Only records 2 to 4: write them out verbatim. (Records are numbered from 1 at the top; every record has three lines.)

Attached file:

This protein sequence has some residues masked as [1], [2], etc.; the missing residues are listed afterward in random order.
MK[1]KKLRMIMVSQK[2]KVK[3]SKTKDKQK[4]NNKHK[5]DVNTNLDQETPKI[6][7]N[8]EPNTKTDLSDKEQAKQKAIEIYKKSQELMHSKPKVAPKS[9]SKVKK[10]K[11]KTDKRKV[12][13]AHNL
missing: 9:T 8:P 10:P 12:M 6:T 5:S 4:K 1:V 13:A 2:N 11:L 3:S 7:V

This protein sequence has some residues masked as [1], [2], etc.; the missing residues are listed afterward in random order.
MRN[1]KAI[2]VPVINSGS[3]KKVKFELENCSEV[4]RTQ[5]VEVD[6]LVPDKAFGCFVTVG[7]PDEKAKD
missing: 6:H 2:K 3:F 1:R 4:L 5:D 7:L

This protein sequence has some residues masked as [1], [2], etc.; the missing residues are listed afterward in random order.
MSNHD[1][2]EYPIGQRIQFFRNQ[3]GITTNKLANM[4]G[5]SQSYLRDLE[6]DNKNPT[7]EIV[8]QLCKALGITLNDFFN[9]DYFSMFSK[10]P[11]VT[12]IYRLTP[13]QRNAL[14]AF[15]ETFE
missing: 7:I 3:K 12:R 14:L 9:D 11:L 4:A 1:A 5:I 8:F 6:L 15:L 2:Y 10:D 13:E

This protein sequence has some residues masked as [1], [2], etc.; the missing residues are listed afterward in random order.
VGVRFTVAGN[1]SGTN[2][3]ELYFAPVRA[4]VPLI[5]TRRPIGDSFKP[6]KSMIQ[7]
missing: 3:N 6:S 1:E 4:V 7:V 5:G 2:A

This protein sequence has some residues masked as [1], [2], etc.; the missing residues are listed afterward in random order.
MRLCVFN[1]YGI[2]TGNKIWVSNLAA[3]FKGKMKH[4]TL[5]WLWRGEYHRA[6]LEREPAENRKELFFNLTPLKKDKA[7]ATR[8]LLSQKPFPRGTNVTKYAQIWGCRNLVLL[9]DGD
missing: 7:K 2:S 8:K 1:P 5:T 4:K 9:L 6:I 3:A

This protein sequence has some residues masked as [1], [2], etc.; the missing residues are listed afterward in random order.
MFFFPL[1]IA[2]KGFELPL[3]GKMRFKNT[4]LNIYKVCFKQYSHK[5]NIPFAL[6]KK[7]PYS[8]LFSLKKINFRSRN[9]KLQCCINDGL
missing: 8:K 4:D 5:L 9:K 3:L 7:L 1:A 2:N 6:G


This protein sequence has some residues masked as [1], [2], etc.; the missing residues are listed afterward in random order.
MRN[1]KAI[2]VPVINSGS[3]KKVKFELENCSEV[4]RTQ[5]VEVD[6]LVPDKAFGCFVTVG[7]PDEKAKD
missing: 6:H 2:K 3:F 1:R 4:L 5:D 7:L

This protein sequence has some residues masked as [1], [2], etc.; the missing residues are listed afterward in random order.
MSNHD[1][2]EYPIGQRIQFFRNQ[3]GITTNKLANM[4]G[5]SQSYLRDLE[6]DNKNPT[7]EIV[8]QLCKALGITLNDFFN[9]DYFSMFSK[10]P[11]VT[12]IYRLTP[13]QRNAL[14]AF[15]ETFE
missing: 7:I 3:K 12:R 14:L 9:D 11:L 4:A 1:A 5:I 8:F 6:L 15:L 2:Y 10:D 13:E

This protein sequence has some residues masked as [1], [2], etc.; the missing residues are listed afterward in random order.
VGVRFTVAGN[1]SGTN[2][3]ELYFAPVRA[4]VPLI[5]TRRPIGDSFKP[6]KSMIQ[7]
missing: 3:N 6:S 1:E 4:V 7:V 5:G 2:A